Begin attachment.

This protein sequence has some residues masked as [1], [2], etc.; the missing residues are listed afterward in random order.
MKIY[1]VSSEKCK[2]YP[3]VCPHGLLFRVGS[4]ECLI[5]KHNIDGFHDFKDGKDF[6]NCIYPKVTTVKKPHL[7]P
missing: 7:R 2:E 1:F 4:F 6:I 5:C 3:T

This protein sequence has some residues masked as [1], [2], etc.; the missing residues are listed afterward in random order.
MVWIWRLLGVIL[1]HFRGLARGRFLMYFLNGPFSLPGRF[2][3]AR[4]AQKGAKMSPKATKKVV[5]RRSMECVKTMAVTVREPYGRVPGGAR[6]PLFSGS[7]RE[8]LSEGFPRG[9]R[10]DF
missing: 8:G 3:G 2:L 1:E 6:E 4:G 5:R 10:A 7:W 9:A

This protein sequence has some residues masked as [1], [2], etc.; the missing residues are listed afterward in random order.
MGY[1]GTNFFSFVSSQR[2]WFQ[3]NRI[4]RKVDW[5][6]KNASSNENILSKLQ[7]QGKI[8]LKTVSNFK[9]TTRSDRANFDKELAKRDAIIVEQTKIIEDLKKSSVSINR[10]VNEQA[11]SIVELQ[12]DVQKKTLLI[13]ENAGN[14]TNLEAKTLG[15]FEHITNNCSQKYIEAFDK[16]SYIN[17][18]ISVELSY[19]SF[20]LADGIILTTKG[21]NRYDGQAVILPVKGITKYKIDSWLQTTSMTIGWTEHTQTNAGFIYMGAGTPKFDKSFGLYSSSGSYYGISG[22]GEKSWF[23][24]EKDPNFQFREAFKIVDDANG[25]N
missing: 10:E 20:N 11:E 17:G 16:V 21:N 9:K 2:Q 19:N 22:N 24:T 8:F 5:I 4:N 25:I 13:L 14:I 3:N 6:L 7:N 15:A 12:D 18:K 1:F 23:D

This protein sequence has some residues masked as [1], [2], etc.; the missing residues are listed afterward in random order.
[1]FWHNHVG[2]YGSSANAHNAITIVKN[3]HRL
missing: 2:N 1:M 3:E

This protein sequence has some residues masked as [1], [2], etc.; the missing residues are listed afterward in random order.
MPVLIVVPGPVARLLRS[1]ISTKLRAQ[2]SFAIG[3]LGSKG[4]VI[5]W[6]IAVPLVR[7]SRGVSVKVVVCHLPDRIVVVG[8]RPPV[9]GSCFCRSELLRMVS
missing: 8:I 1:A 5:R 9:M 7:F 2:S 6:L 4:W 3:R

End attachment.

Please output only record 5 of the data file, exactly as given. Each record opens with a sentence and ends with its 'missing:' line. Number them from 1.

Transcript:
This protein sequence has some residues masked as [1], [2], etc.; the missing residues are listed afterward in random order.
MPVLIVVPGPVARLLRS[1]ISTKLRAQ[2]SFAIG[3]LGSKG[4]VI[5]W[6]IAVPLVR[7]SRGVSVKVVVCHLPDRIVVVG[8]RPPV[9]GSCFCRSELLRMVS
missing: 8:I 1:A 5:R 9:M 7:F 2:S 6:L 4:W 3:R